First of all, State Sen. Jill Vogel... you're not a doctor, so you have no qualifications to make such a statement. Can you tell me what possible anomalies you're looking for? Second, you're lying, plain and simple. You want women to go through this unnecessary medical procedure because you want to make it difficult for women to get abortions, or at best you think that seeing their baby on ultrasound will get women to change their minds.

A second bill that will sail through Virginia's mentally challenged legislation is even more heartless. State Del. Mark Cole "would eliminate that financial support even when a doctor believes an unborn child would be born with a gross and totally incapacitating physical deformity or mental deficiency." This goes beyond just pro-life and pro-choice. People supporting this bill, which constitute a majority of Virginia's house and senate, are just plain psychopaths. I just don't see it any other way. The only thing such a bill results in is to force the mother to go through hell and force the baby to live a few miserable hours to weeks in excruciating pain or discomfort.

Just when I don't think the right can stoop any lower, they keep on proving me wrong.

The only thing Virginia has going for it is State Sen. Janel Howell who "tried to amend it so men seeking prescriptions for erectile dysfunction medication such as Viagra would be required to undergo a rectal exam and cardiac stress test."

She said that's "only fair, that if we're going to subject women to unnecessary procedures, and we're going to subject doctors to having to do things that they don't think is medically advisory."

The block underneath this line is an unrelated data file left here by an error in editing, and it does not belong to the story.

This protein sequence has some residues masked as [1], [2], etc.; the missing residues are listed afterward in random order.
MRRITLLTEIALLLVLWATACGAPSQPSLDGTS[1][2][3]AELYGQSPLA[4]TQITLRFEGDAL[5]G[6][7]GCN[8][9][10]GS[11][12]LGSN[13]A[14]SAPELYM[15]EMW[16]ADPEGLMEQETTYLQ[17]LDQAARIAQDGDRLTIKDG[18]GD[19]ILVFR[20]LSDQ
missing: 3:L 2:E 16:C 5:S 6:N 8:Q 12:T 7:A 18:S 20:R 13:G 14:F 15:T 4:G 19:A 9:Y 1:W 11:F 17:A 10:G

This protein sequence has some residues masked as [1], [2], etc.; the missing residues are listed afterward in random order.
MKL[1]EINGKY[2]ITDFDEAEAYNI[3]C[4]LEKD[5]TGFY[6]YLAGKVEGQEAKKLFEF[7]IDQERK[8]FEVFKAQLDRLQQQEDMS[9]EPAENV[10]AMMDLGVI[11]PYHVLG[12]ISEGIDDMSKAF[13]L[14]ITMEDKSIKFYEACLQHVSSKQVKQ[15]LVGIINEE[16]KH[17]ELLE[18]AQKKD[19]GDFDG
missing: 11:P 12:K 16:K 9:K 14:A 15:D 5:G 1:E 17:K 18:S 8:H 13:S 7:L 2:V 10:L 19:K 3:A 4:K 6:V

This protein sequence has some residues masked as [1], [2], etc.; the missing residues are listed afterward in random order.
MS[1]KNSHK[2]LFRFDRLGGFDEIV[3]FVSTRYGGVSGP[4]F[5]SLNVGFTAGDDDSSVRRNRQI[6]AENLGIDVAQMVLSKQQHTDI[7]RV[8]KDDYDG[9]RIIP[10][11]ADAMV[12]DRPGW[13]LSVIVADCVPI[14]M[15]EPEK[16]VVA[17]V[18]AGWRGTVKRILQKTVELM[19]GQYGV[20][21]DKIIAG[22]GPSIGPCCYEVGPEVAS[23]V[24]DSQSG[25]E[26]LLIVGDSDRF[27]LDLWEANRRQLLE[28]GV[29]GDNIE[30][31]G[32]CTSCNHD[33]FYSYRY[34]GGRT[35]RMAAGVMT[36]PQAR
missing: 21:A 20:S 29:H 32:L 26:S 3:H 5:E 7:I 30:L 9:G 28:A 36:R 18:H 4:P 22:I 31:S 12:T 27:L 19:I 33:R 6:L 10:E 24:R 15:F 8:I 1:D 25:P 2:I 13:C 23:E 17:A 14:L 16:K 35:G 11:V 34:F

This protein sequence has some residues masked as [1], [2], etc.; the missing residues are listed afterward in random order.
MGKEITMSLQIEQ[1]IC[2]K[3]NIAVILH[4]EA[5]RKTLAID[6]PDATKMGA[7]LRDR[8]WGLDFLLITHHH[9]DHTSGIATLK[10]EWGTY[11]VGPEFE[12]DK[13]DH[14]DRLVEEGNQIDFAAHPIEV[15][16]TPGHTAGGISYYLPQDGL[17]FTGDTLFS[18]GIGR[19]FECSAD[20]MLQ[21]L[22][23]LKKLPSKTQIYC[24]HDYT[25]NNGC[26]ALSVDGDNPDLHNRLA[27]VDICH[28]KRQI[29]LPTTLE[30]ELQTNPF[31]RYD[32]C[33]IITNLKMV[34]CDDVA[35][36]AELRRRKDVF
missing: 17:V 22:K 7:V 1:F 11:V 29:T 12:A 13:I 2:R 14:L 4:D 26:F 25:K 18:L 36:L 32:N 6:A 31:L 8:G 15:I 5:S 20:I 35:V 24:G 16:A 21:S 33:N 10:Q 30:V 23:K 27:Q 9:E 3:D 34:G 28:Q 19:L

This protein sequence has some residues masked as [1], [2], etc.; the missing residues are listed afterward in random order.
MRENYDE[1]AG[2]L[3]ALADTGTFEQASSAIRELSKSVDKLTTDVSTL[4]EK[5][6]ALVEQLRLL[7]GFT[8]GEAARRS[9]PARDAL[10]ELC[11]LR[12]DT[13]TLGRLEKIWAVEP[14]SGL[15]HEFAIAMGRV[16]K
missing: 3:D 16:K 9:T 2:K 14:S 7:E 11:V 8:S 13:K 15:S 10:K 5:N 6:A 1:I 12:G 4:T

(might I suggest transrectal ultrasounds before prescribing ED drugs?)

Of course, as expected, right-winged psychopaths voted it down.

As someone who will have to read ultrasounds in the near future, I would rather give up my career than be forced to interpret the results of an unnecessary medical procedure that the government forces onto it's citizens.

Thursday, January 19, 2012

This is why I don't like religion and everyday business mixing

Jessica Ahlquist is a teenager who fought against blatant display of religion in her public school. She won, with the court finding those displays unconstitutional (it's sad that you even have to take someone to court about something as clear cut as that). Now, her community is treating her like a second class citizen. Freedom From Religion Foundation wanted to send her flowers and not one of the four florists in Cranston, RI wanted to deliver to her. Somehow your religious views make it ok for you to not do your job (and discriminate against others). These 4 florists have been added to the list: Twins Florist, Floral Express, Flowers by Santilli and Greenwood Flower.